After surging in reaction to news that Congress had passed legislation to avoid the so-called fiscal cliff of reduced government spending and higher taxes, most agricultural markets turned decidedly lower Wednesday. Corn was certainly no exception. There was not a great deal of news that could be blamed for the reversal, so traders generally blamed the poor export pace experienced through much of December. Overnight news that a Kuwaiti buyer had bought 30,000 tonnes of corn out of South America could add to the downward pressure, since it represents a continuation of the late-2012 theme. A fresh U.S. dollar surge may also be weighing upon the commodity markets. March corn had fallen 4 3/4 cents to $6.86/bushel in early morning trading, while December was down 6 3/4 cents to $5.85 1/2.
Despite the inclusion of renewed biodiesel tax incentives, the soybean market couldn’t sustain its early oil-driven gains Wednesday. Indeed, the soybean oil advance was impressive, but that was at least partially powered by widespread liquidation of previously established meal/oil spreads. Persistent forecasts for favorable weather over Brazilian and Argentine corn and soybean growing areas probably depressed the market as well. In fact, wire service reports cited the improved South American conditions for continued Wednesday night losses. March beans dropped 11 cents to $13.81 1/4 per bushel overnight, while March soyoil slipped 0.14 cents to 50.86 cents/pound and January meal fell $5.7 to $400.0/ton.
The wheat market actually seemed to lead the crop markets lower Wednesday, possibly in reaction to improved winter wheat production prospects in the wake of recent rain and snowfall over the Southern Plains. Wire service reports also blamed the persistent weakness of recent export sales for the drop. But while the golden grain market continued sliding in overnight trading, the losses seemed rather minimal when viewed within the current situation. We would particularly cite early-morning talk that Egypt will curtail its 2012-13 imports by about 1.0 million tonnes (to 3.8 million). Having the March CBOT contract bounce from the $7.50/bushel level may also prove psychologically important. It was quoted just 1 3/4 cents lower at $7.54/bushel in early morning electronic activity, whereas March KCBT wheat rose 1 3/4 cents to $8.12 3/4 and March MGE futures surged 6 1/4 cents to $8.47 3/4.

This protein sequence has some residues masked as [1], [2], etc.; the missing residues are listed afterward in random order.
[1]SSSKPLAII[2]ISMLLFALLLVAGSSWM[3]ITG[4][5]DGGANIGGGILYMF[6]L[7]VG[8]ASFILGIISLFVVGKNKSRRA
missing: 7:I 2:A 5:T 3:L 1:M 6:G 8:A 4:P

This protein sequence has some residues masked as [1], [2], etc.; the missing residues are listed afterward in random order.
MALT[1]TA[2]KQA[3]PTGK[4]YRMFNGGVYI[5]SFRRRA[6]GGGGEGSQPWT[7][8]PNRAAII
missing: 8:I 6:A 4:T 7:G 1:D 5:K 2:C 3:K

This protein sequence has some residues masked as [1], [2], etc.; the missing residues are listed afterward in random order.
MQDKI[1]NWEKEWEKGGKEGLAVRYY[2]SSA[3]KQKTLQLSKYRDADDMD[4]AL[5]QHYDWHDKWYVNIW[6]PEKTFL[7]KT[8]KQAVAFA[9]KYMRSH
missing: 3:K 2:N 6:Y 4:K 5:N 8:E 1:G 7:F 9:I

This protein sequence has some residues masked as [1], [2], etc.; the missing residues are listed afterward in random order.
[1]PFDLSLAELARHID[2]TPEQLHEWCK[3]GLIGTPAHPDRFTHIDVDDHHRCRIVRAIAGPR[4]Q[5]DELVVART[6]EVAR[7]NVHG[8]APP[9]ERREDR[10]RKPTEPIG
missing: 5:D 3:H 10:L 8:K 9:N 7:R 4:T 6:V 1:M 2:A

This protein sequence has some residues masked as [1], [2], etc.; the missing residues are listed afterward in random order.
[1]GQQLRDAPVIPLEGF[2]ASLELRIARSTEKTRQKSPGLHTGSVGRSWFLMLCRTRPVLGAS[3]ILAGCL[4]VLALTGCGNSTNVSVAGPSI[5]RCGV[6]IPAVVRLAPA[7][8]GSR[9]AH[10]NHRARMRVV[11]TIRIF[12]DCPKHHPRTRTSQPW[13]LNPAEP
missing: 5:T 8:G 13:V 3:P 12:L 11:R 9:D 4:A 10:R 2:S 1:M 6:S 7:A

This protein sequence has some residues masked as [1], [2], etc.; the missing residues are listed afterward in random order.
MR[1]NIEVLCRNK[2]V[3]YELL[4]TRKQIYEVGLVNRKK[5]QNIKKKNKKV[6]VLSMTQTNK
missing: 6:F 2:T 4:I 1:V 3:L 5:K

Wednesday’s combination of stock index gains and U.S. dollar weakness often boost the livestock markets, since traders view those developments as being supportive of red meat demand. However, cattle futures proved unable to sustain their bullish reaction to the fiscal cliff deal and closed moderately lower on the day. Persistent weakness in choice beef cutout values probably played a role in the slide, since it suggests greatly elevated cattle and beef costs are depressing consumer purchases. The results of this week’s cash trading could greatly influence futures from this point. February cattle were trading 0.17 cents higher at 132.55 cents/pound in early morning action, while April was up 0.20 cents to 136.37.
The hog market was one of the few to avoid a sizeable setback Wednesday, which probably reflected persistent industry optimism about short-term prospects for cash and wholesale values. That is, seasonally slowing hog and pork production will almost surely be met by improving demand for most cuts during the next six weeks, which largely explains the significant premiums already built into nearby futures. The bullish cause would likely improve if recent year-to-year reductions in hog slaughter were to persist. February hogs edged one tick higher to 86.20 cents/pound in electronic trading last night, while the June contract climbed 0.22 cents to 98.47.
Despite market fundamentals that seem decidedly bearish, cotton futures have recently performed remarkably well, especially in light of concurrent losses in the grain and soy complexes. Strong export sales did a great deal to support the white fiber market during December. Moreover, that news has been reinforced by talk that China will boost its domestic stockpiles above 10 million tonnes. Their buying could obviously provide a great deal of support for prices over the short run, but the resulting stockpiles could also greatly limit subsequent price targets, since the threat of inventory liquidation would hang over the market for the foreseeable future. March cotton futures rose 0.55 cents to 75.91 cents/pound in Thursday morning activity, but December slipped 0.30 cents to 79.36 cents/pound.